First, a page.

The economy gained in strength quickly and the crisis was overcome. “What about us?”, you are asking,”Where is our economic liberation? Don’t se get competition and fairness back?”

Truly Engaging the Rules of Economic Engagement – The Government as Referee

The author describes the chief method of achieving monopolies as buying the competition with borrowed money and names the dungeon master of this dark art as Warren Buffett.

David Dayen also tells us why our economy is not longer working: the government has abandoned its role as referee. For the past 40 years it has ignored anti-trust law and allowed monopolies to form – all by using a loophole in the law that they stretched so wide that even Amazon could  get through and its name was: advantage for the consumer through lower prices. Which in most cases isn’t even true (exception are a few retail sectors).

Dayen outlines the future as executing the anti-trust regulations. Executing, not strengthening as the rules are strong enough, he says, they just need to be properly interpreted.

I disagree on this one. If law can be stretched like a rubber band it is useless. Law has to be definitive. If a loophole can be stretched to any size the law that contains it has become obsolete.

Leaky law instead of loopholes

I would not call it a loophole but a leak. And if a law leaks it will never work. For it to work it has to be tightened so it no longer leaks. Then it has to be enforced.

Instead of lowering interest rates to “spur” the economy which basically is nothing but printing money that just feeds speculation but does not inspire the economy to creativity and producing, the rules of a fair economy have to be enforced. A referee that does not enforce the rules becomes a laughing stock of the players which is why corporations no longer take the government serious.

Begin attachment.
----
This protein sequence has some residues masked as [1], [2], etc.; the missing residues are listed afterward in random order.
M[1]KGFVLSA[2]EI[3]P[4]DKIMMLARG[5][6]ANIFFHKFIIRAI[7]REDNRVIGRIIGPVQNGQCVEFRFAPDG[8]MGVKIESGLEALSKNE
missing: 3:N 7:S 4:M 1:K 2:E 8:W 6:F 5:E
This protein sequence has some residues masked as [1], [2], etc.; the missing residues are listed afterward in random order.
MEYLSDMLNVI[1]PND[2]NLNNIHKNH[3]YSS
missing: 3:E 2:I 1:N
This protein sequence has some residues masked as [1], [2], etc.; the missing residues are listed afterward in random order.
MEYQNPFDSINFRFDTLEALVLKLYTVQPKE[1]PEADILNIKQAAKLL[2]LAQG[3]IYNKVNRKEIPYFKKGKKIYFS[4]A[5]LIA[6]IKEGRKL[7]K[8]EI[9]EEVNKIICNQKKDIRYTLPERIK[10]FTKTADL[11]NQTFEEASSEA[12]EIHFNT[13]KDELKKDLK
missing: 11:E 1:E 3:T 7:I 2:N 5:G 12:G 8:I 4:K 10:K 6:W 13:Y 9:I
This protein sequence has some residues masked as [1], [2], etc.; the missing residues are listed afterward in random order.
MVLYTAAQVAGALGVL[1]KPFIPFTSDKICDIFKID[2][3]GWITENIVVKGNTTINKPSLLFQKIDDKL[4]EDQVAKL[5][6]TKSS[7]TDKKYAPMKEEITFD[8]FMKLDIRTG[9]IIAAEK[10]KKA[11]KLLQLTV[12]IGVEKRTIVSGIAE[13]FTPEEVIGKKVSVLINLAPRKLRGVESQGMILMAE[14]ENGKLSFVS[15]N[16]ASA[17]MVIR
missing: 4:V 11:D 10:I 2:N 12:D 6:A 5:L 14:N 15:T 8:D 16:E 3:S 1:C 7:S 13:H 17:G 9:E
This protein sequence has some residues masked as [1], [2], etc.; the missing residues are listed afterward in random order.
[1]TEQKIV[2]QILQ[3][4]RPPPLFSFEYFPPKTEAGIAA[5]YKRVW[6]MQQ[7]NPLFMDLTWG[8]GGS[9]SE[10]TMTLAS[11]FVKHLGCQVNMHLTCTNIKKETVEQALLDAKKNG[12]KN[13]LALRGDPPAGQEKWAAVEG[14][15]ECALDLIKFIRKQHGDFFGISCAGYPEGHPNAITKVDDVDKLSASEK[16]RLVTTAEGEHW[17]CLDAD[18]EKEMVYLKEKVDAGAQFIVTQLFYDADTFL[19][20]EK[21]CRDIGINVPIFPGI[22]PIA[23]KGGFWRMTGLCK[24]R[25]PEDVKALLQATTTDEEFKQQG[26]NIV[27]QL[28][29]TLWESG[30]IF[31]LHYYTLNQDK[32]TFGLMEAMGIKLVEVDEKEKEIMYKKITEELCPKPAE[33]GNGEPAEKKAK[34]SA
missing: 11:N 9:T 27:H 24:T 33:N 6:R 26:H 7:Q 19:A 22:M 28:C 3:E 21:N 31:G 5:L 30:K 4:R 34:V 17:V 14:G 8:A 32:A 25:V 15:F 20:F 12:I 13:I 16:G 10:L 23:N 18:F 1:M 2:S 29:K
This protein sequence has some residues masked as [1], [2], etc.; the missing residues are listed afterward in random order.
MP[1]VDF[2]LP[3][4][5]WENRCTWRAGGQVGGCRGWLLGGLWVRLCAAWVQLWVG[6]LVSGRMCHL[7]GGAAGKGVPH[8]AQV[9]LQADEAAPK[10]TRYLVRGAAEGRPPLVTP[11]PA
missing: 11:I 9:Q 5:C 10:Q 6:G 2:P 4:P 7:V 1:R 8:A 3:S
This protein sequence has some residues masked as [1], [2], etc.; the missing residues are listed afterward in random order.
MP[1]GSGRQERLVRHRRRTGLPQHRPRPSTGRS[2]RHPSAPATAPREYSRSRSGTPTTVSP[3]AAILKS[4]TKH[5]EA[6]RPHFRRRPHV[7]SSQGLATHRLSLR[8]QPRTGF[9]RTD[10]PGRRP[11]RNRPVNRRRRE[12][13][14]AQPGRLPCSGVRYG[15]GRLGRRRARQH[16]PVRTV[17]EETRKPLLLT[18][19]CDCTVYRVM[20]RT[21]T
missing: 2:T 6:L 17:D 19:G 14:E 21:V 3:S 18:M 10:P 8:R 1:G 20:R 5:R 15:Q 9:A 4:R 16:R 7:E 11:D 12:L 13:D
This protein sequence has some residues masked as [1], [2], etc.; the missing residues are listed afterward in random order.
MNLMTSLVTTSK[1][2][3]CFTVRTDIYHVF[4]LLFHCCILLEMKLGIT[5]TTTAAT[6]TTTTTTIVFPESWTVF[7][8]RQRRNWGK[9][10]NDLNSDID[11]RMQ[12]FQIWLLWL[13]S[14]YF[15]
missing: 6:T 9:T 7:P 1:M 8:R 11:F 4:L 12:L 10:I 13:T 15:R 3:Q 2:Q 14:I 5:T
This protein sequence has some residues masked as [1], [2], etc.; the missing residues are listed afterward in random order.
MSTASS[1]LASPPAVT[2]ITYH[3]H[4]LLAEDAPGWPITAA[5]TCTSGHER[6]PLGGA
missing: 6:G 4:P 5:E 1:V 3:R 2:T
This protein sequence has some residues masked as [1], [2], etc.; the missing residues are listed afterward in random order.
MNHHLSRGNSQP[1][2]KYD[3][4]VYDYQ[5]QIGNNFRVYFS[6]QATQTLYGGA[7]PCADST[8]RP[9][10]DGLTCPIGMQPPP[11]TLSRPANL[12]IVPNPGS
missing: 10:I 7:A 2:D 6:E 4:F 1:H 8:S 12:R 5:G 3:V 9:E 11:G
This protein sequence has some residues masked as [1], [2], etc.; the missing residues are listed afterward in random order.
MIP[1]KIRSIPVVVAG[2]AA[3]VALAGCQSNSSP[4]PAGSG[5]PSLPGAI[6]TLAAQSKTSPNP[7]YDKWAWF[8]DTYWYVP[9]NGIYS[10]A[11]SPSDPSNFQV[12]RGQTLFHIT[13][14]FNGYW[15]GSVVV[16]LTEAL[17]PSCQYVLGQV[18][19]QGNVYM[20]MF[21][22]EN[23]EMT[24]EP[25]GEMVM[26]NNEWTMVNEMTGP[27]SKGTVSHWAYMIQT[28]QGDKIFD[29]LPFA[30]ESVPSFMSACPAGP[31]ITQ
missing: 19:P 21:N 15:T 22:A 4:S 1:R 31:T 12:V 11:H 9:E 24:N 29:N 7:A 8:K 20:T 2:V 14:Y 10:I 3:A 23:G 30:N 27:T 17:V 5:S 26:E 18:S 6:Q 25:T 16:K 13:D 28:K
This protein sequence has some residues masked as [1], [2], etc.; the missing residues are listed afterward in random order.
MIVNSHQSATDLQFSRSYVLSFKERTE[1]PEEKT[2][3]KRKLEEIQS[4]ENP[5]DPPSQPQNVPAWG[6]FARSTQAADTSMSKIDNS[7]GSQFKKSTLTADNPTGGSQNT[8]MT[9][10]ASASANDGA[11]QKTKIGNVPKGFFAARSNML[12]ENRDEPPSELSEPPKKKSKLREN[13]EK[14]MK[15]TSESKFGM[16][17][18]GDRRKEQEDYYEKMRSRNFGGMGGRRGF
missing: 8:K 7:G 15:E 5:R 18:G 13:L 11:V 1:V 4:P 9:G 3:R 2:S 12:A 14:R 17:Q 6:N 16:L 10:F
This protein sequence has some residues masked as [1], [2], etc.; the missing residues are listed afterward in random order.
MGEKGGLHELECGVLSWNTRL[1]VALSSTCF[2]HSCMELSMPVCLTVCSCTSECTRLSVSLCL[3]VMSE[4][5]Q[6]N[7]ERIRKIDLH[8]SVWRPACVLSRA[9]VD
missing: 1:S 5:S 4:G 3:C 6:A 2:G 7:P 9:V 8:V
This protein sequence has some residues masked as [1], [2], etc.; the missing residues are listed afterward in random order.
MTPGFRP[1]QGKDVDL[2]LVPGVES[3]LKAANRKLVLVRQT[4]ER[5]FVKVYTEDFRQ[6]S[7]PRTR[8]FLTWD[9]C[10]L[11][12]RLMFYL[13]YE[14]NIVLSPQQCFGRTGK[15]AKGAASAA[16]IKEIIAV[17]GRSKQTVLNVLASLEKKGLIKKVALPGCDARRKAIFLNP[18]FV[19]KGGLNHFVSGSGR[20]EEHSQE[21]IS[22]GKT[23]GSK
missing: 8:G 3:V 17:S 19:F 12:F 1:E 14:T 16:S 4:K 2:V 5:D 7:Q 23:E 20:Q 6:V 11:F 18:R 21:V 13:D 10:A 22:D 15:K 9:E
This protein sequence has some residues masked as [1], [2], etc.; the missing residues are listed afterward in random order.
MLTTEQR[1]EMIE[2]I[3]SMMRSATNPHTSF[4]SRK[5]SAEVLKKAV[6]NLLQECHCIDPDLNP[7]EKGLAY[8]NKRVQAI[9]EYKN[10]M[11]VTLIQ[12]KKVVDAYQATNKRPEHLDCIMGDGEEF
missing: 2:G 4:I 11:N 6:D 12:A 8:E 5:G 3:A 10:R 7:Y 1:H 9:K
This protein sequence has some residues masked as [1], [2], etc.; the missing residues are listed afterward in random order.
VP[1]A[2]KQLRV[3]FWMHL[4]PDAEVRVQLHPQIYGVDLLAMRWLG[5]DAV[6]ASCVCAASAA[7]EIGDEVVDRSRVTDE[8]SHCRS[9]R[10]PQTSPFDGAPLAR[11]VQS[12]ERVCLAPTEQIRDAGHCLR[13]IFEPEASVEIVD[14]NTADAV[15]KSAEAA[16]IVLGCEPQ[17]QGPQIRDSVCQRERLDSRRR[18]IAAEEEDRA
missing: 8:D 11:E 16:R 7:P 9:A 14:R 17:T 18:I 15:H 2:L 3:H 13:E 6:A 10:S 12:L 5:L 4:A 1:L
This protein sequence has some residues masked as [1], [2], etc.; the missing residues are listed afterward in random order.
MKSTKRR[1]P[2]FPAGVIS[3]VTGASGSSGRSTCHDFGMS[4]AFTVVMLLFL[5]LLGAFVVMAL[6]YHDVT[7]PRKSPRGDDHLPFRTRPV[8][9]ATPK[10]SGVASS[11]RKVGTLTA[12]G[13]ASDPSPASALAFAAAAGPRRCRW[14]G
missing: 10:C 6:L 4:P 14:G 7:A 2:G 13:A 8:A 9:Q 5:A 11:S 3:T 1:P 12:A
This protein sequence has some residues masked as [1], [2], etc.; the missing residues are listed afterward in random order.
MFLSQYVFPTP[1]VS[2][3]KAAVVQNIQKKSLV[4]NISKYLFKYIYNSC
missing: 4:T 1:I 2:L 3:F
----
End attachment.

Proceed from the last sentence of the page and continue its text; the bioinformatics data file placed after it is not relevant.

In short: the government should get out of influencing the economy and should revive its chief roles as a referee. And stop lobbying which is nothing but institutionalized corruption.

Then, and only then the economy can take care of itself and run on its own.

Breaking up Monopolies creates a Thriving Economy of Innovation.

Proof for this was the breaking up of AT & T which David Dayen cites as successful government action that gave rise to a whole new industry of electronics and internet startups – including Facebook and Google, which otherwise would have never happened. It is a cynical comment of history that the same companies that profited from the opening up of the economy are now strangling it. I also wonder why Google is barely mentioned in this book where it should have gotten a rich chapter. And Facebook has gotten off lightly, too and is “only” charged with killing off journalism.

I would have also liked to read more comments after each chapter on how to improve the situation or what has already been done to do that. He mentions the growing movement of anti-monopolists but I would have loved to hear more about that.

Maybe David Dayen is already working on a sequel and maybe it will be titled “DeMonopolized” ?

“Monopolized” by David Dayen, published by The New Press in 2020, also available as audiobook.